When it comes to nutrition, the internet is ripe with misinformation and contradicting messages. Knowing what's supported by research...08 July 2022 Jessica Burtzos
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Research has shown that certain foods, likely due to the nutrients they contain, help athletes and gym goers alike recover faster and more efficiently. Read below for some top recovery enhancing foods to add to your post training routine:
Greek Yogurt: Greek yogurt is a protein powerhouse (¾ a cup packs 16g protein), which is key for stimulating muscle protein synthesis, or the creation of new muscle, post workout. Research has shown that leucine, an amino acid or building block of protein and found in greek yogurt, may be key for new muscle and muscle repair. The International Society of Sports Nutrition recommends 700-3000mg of leucine post workout-greek yogurt provides over 1g per cup!
Tart Cherry Juice: The impact of tart cherry juice consumption has been studied widely in athletes with promising results around muscle recovery and perceived soreness. A 2021 research review concluded that tart cherry supplementation improved recovery times of oxidative and inflammatory markers, speeding up recovery. This is due to the juice’s high levels of anthocyanins, an antioxidant responsible for the dark red color. Its anti-inflammatory property reduces muscle soreness and damage. The study noted that best results were seen with daily juice consumption over 8-10 days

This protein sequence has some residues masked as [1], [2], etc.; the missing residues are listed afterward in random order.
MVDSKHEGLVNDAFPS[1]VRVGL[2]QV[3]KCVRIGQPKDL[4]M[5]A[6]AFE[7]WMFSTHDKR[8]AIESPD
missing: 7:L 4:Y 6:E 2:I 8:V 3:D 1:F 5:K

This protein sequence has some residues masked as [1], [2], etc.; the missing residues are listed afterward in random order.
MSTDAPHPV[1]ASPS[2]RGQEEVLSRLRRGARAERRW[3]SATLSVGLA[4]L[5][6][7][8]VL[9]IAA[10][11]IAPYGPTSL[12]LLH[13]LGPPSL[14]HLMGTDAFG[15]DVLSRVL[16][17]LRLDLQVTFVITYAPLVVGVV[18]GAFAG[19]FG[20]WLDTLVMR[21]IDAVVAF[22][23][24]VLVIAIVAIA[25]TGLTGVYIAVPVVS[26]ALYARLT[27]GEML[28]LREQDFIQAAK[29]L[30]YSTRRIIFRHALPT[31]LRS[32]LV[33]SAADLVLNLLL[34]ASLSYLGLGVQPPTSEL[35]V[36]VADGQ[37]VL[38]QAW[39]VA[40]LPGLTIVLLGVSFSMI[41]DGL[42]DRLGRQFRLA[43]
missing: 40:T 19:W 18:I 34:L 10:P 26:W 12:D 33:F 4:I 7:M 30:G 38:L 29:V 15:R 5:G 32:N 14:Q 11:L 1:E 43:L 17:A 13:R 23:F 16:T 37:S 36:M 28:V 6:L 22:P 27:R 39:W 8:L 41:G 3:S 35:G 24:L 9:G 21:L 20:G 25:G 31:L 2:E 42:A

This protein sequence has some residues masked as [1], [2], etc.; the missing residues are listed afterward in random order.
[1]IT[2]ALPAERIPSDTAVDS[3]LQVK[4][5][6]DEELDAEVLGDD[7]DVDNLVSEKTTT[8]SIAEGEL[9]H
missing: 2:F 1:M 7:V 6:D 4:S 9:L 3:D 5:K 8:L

Sweet Potatoes: No recovery is complete without a good dose of carbs! This macro replenishes muscle glycogen, or the stored energy in our muscles, depleted during exercise or competition. Sweet potatoes contain about 25g of energy rich carbs per 1 cup cubed so are a great recovery food. Plus, their fiber, vitamin A, vitamin C (think: antioxidants!) and muscle loving potassium provide lots of positive health benefits too. Pair a post workout sweet potato with some protein for the ultimate recovery combo.
Up your post workout game with some of these tasty foods to promote a quick recovery!
Thanks to our Contributing Dietitian, Jenna Amos, RDN, for this post.
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